This book is too sprawling to wait and review all at once at the end, so I've decided to do it little by little as I go along.
I thought the prologue
sucked, but immediately after that it became deeply fascinating, so don't get discouraged. I guess I should say why I hated it, though. It seemed as though he was judging former times and societies through a "presentist" lens, as though all people have always and only been scientists since the start of time, only they were really bad at it back then. It's kind of a scientist's way of ignoring everything else about reality besides science, and made me a bit nauseated, thinking "oh no I hope he's not going to be this dumb all the way through." Luckily, he quickly transitioned to extreme brilliance, in which he's jaw-droppingly continued since then. Even though he's talking so far about seemingly simple stuff, he keeps knocking me for a loop with his deep insights which I've never considered before.
Only in chapter 3
so far, and discussing integers, irrational numbers, and the real numbers. I keep having to stop and think hard about the things he's saying. He asks the question if we lived in a universe where things were an amorphous soup would the integers exist there. He also points out that calculus (and stuff like momentum, velocity, and many of our physical concepts depend on calculus) is defined on the real numbers. If it turns out that the universe is discrete at the tiniest level, this math won't apply anymore (except as an approximation). However, he also observes that the real numbers first invented in Euclid's day when we had physical evidence spanning only some 15 orders of magnitudes (the smallest to largest distances known) are still going strong now when our knowledge spans something like 150 orders of magnitude, so they aren't doing too badly! These are the notions of someone who has thought deeply about how math and physics are intertwined. I keep being dumbstruck with things he casually asks about things that are ostensibly simple which I've known forever but never thought to ask that. Really important stuff. He is breathtakingly brilliant! I'm so glad I'm reading this book!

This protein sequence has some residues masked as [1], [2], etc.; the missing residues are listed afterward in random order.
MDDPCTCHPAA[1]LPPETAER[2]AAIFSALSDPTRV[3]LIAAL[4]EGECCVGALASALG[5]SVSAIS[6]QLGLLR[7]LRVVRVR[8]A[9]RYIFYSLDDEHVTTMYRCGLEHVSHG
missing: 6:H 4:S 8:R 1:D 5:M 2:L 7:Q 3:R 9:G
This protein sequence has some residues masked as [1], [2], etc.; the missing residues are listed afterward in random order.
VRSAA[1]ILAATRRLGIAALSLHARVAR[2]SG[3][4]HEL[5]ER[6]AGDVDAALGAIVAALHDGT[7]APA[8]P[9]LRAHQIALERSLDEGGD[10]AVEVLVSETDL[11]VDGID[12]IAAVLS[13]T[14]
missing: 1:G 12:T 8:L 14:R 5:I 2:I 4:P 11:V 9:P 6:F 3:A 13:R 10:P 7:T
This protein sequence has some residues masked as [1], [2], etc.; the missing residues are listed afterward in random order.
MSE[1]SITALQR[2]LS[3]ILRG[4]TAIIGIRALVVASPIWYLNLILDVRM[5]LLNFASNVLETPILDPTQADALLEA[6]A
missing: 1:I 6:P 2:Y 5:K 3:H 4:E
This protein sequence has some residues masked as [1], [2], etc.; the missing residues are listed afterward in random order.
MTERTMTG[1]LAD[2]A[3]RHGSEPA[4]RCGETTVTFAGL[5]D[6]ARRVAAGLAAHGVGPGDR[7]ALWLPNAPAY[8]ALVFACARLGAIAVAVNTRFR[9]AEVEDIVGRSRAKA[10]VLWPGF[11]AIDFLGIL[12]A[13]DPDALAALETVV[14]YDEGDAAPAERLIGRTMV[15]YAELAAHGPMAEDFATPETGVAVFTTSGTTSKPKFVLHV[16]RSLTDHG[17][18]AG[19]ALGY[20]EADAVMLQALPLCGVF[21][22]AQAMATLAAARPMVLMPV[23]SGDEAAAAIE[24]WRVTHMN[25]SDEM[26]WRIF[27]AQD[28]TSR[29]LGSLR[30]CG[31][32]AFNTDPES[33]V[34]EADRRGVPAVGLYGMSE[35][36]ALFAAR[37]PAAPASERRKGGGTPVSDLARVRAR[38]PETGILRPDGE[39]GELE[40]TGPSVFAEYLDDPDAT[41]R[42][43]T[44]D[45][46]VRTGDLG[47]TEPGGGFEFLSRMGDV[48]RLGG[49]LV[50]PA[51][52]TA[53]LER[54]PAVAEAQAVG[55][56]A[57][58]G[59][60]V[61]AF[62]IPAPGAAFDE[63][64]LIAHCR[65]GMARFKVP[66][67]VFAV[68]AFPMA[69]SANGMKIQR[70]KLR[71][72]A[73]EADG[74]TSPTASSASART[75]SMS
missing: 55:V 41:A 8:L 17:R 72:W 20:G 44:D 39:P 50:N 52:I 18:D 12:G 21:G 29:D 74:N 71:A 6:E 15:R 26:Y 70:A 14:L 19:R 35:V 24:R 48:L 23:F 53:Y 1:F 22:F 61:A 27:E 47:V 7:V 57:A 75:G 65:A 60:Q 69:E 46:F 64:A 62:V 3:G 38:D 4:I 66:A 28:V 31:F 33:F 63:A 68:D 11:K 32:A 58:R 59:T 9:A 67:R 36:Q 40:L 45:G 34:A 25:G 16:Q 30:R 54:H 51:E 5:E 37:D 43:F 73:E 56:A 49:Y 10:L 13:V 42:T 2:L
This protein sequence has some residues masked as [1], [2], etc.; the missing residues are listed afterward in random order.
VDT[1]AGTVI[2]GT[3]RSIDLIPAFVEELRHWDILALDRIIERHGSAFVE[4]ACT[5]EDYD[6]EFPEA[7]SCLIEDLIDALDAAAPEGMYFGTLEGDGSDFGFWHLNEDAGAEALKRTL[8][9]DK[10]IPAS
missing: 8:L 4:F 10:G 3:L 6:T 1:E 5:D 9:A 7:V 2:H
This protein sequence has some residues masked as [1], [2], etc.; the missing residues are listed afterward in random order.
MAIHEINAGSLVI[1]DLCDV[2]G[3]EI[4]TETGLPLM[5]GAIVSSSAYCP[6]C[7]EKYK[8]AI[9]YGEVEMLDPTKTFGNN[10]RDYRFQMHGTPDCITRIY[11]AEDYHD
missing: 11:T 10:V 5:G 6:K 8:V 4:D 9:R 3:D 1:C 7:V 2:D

Aside: The more I read the more sure I am that Platonic essences exist independent of the nature of physical reality, and independent of their instantiation in some physical reality.
Spent some time going over familiar ground in the complex plane. It's been long enough since I studied or used this stuff that it's quite enjoyable and satisfying to do that. I think I've settled on the slow savoring method of reading this book rather than the quick devour. This review's going to be very long, but I hope it'll admit of savoring a bit as well. =)
In Chapter 5
now, and talking about e and logarithms, I wondered why it is again that e is a more natural base for logarithms than any other number. So I spent some time adding it up from the formula e = (1/0!)+(1/1!)+(1/2!)+(1/3!)+(1/4!)+(1/5!)+... and watched the digits slowly materializing 2.7182.... so I believe that much. =) Next I'm reading again how e originally came up in playing around with logs and powers. This book has that effect that it makes me think again about stuff that I haven't thought about since I was young. I would really like to feel I understood what we know of reality inside and out when I'm done. I want to see the whole chain starting from one cow, two cows on up to the standard model and beyond. It's always been an obsession of mine just to understand how things freaking work, what the universe is like, what nature is based on, and I have this feeling I could get much closer by going through this volume carefully. The title keeps reminding me of the Royal Road to Geometry, which Aristotle reportedly told Alexander the Great did not exist, so that's some kind of warning, hah!
So far I've resisted the urge to jump ahead, except for reading the section called "beauty and miracles" near the very end. You have to admit that's an attractive section name! Alas, I understood it only in the broadest way, that beauty (mathematical elegance) and miracles (seemingly crazy mathematical coincidences such as all the complicated terms happening to drop out or whatever) act as a powerful but not unfailing guide so far to finding theories that fit how nature behaves. At that moment, my dear kitten Alai jumped up and sat right on the book, as if to say, "you want beauty and miracles? Just look at me!" As I pet him, I kept saying "beauty and miracles" affectionately.